A vestibuloplasty is a series of surgical procedures designed to restore alveolar ridge height by lowering the muscles and ligament attached to the buccal, labial, and lingual aspects of the jaws. A vestibuloplasty is performed to enlarge the denture-bearing area and to ensure the comfort, function, and stability of a denture. David E. Stall, DMD, of West Chester, PA, uses his LightScalpel CO2 laser to perform vestibuloplasties in the following 2 cases. In both cases patients needed to gain sufficient vestibular height to ensure better denture stability.
Laser Vestibuloplasty Case # 1
For this patient, Dr. Stall used the LightScalpel CO2 laser at 4 W, 20 Hz, SuperPulse (2 watts average power) with 0.25 mm focal spot size. He also used 5 W of continuous wave for additional hemostasis. First, the upper lip was pulled outward in order to maintain tension on the vestibule throughout the dissection. Then a wide supraperiosteal laser incision was created along the border of the maxillary attached gingiva from the second molar to the second molar contralaterally. No bone grafting was needed. Multiple 5-0 chromic gut sutures were placed to hold released labial mucosa to the periosteum above the release [figure 2]. White-yellowish fibrous coagulum layer, shown in figure 3, served as a protective dressing. This patient did not wear their dentures for the first 2-3 weeks to allow for healing. Healing progressed without complications. This patient gained a minimum of 5 mm, with some areas more. After adequate healing a new denture was made.
Laser Vestibuloplasty Case # 2
For this patient Dr. Stall used the LightScalpel CO2 laser at 2 watts, 20 Hz, SuperPulsed (1.2 watts of average power) to perform a full vestibuloplasty. The laser focal spot size was 0.25 mm. He placed 10 chromic gut 5-0 sutures to hold the labial mucosa to the periosteum above the releases. This patient gained a minimum of 5 mm, with some areas more. This patient did not wear their dentures for the first 2-3 weeks to allow for healing. After adequate healing the patient’s existing denture was relined.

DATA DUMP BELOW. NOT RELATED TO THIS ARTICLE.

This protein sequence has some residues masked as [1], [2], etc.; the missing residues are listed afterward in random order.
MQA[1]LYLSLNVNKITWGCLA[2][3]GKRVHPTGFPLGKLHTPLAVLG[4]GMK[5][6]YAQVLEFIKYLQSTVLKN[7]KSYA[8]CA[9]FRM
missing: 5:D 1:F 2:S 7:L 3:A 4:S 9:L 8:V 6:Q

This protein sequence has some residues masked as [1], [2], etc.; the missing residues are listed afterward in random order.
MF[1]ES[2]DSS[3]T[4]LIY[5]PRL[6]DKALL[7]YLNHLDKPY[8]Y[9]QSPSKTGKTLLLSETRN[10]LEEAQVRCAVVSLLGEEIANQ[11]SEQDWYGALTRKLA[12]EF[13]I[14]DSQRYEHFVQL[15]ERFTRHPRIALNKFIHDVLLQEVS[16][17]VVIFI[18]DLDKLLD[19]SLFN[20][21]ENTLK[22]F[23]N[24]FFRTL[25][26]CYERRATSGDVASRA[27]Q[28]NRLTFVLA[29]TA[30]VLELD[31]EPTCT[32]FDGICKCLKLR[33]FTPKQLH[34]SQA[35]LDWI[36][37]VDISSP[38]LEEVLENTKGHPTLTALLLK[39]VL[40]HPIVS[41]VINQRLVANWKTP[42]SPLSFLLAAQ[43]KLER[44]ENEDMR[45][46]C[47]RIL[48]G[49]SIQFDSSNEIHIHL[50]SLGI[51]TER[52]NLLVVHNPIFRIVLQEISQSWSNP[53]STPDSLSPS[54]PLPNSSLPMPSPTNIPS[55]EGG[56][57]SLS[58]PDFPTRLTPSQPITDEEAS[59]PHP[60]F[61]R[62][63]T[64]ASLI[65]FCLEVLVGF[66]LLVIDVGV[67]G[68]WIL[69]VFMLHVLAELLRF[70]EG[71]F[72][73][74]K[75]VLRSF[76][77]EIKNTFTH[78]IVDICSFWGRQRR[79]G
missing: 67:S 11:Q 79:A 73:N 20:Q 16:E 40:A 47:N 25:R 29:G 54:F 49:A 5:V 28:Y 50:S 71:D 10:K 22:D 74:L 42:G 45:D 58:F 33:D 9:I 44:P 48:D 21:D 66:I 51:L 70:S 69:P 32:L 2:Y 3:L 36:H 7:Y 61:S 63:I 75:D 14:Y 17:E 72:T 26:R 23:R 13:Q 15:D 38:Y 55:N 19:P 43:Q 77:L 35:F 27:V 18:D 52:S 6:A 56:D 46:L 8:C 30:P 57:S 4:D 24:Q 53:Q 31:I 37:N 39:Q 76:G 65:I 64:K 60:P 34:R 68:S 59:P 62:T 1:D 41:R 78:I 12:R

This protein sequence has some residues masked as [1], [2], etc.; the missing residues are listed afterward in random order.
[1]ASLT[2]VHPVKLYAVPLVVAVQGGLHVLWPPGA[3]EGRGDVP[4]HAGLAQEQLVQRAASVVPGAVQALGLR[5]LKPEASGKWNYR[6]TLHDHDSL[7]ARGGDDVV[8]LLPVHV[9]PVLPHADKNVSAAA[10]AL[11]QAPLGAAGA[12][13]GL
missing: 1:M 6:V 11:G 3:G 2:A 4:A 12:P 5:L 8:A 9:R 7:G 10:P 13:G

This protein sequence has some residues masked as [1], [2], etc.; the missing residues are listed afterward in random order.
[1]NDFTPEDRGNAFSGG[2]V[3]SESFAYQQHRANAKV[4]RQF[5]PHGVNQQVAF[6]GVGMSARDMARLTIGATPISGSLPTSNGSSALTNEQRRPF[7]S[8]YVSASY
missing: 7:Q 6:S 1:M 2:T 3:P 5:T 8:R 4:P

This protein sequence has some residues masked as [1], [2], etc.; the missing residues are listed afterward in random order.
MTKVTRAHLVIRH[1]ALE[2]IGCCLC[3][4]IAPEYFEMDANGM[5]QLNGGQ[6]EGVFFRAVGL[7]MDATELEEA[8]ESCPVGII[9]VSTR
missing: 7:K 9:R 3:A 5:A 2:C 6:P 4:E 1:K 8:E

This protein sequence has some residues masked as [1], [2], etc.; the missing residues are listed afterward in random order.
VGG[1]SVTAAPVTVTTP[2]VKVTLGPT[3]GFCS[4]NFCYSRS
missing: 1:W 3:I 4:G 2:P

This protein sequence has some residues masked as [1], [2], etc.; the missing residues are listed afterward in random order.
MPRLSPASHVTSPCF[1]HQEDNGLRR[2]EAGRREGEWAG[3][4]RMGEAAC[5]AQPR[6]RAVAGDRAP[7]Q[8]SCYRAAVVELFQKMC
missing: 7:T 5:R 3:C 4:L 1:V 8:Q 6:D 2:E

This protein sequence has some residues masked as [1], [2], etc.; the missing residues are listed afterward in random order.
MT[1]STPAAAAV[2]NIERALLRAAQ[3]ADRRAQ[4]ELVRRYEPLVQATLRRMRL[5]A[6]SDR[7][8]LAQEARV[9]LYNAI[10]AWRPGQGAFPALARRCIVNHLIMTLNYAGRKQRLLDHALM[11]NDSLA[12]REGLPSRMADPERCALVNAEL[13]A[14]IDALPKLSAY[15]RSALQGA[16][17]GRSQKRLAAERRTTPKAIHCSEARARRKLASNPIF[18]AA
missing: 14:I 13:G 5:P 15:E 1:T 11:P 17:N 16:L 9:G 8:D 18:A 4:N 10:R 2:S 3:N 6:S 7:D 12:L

The LightScalpel 10,600-nm CO2 laser offers numerous advantages over traditional methods and other dental laser wavelengths for soft-tissue surgery. Some of these benefits include faster procedure, less bleeding, minimal postoperative swelling, reduced postoperative pain, and good patient acceptance.
About Dr. Stall
David E. Stall, DMD, is originally from the Catskill Mountain region of New York State and graduated from SUNY at Buffalo in 1977 with his B.A. in Geography. After receiving his master’s degree in Public Health at Tulane University, he moved to Philadelphia in 1979 to attend one of the top 5 dental schools in the nation, the University of Pennsylvania School of Dental Medicine. Following graduation in 1983, he spent the next year as a resident at the Mount Sinai Medical Center in New York City, where he received additional training in General and Hospital Dentistry. In 1985 he opened his dental practice in West Chester, Pennsylvania.
In 1989, Dr. Stall received the prestigious Academy of General Dentistry Fellowship Award, given to those dentists who have shown dedication to patient care through continuing education. Dr. Stall has taken over 1800 hours of continuing dental education courses since 1983 and is a past clinical instructor in restorative and cosmetic dentistry at the University of Pennsylvania. In addition, he mentors other dentists in areas relating to implant and restorative dentistry.
Learn more about Dr. Stall at www.davidstalldental.com
- Levine R, Vitruk P. The Use of a 10,600-nm CO2 Laser Mandibular Vestibular Extension in a Patient with a Chromosomal Disorder. Compend Contin Educ Dent. 2016 Sept;37(9):527-533.